Monday, December 26, 2016

Dr. Kwame Nkrumah on the 14th Anniversary of the Convention People's Party, June 12, 1963
Accra, June 12, 1963

Today marks the fourteenth year of the birth of our Party and l take this opportunity to salute all Party Comrades for their sustained effort and solidarity, their heroic struggle and vigilance throughout the years of our existence as a Party.

As we celebrate this Anniversary today, it is useful once again to re-examine our position and analyse the present stage of the struggle. Before we do so, however, let us, as usual bow our heads in a minute’s silence and remember all those comrades of our dear Party who gave up their lives in the cause of our country’s freedom.

On previous Anniversary occasions, we have recounted the glorious history of our Party, the strategy and tactics which it adopted to circumvent and rout Colonialism in Ghana. Although the struggle continues unabated, I must point out that the emphasis of the struggle has now shifted to the African scene and I crave your indulgence to turn to this sphere before coming home to our internal affairs, as this anniversary follows closely on the historic Addis Ababa Conference. You all remember what I said on the declaration of our Independence in 1957, namely: "That the independence of Ghana is meaningless unless it is linked up with the total liberation of the African Continent."

These words form the cornerstone of our Foreign Policy. In April, 1958, a Conference of Independent African States was held here at which date there were only 8 Independent African States.

Today as I have said, following subsequent Conferences organised on our initiative in pursuance of our policy, there are 31 Independent African States. This phenomenal rise in the number of Independent States of Africa is a vindication of the correctness of our African Policy. It also shows the soundness of our philosophy on the African liberation Movement and African Unity.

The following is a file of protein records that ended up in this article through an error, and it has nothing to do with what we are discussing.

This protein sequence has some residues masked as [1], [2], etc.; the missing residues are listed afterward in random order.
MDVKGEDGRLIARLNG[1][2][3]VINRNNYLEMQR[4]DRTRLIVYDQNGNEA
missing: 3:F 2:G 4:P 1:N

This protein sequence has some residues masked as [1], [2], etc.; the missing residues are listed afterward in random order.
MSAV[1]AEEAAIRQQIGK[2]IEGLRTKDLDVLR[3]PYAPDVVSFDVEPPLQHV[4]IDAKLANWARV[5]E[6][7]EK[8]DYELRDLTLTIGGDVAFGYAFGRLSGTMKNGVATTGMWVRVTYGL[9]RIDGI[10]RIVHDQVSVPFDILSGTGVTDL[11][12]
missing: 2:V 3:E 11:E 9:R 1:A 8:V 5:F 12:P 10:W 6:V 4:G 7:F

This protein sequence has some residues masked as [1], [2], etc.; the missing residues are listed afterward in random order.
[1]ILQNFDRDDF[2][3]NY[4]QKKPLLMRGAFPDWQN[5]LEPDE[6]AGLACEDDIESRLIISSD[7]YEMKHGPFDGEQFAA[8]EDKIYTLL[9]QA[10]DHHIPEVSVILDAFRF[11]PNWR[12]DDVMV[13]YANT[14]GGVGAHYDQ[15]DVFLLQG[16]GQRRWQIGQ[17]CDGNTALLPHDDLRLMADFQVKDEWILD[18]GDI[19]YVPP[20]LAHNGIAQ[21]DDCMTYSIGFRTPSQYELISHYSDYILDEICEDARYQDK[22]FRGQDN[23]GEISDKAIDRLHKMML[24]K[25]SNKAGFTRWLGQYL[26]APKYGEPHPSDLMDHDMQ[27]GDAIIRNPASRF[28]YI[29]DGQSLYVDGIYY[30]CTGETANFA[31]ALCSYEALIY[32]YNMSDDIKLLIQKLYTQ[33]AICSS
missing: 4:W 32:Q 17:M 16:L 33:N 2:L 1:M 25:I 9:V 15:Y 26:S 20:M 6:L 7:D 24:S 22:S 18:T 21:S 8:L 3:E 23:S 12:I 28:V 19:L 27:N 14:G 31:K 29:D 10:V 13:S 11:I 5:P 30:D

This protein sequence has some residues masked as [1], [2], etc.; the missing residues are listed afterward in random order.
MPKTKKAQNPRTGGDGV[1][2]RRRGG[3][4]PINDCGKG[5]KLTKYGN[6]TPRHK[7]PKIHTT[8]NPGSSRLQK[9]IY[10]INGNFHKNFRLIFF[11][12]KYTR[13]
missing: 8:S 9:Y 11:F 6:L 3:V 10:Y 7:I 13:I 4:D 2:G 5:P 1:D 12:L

A new period has opened in contemporary African history with the convening of the Addis Ababa Conference, a period in which the peoples of Africa have demonstrated their revolutionary determination to forge a common indissoluble link in shaping their collective effort to the collective advantage of their own peoples. The realisation of this noble aim is a hopeful step in the consolidation of world peace, because the existence of colonialism in all its forms in Africa and for that matter anywhere in the world constitutes a threat to world peace.

We live in an age when the peoples of Africa are resolutely throwing off the abominable yoke of colonialism, in order to organise their national economies in the paramount interest of their peoples after centuries of foreign unjust domination.

The theme of Addis Ababa was, "The Unity of the African Peoples;" in order to attain the overwhelming economic, financial and cultural advantage which lie readily available to all of us upon our unity. What I have striven to emphasise is that although political independence has been proclaimed, the struggle for independence still continues because political independence is not the end; it is a means to an end.

Our political independence must be used to raise the standard of living of our peoples. But our concrete African conditions demand that all African states mould work together for the consolidation of their gains in the liberation of our people. We can survive only within the context of African Unity and independence.

Now I turn to Party Organisation. The new tasks of the Party at the present stage of the struggle coupled with the role which our country plays in international affairs make it necessary for the organisation of our Party to be streamlined and strengthened to enable it to cope with the new responsibilities Ghana is committed to discharge. Accordingly, our Party must ever be concerned with multiplying and strengthening its contacts with the masses of the people and winning their confidence as their defenders against the evils of poverty, disease, hunger, ignorance and squalor to whose elimination we are dedicated.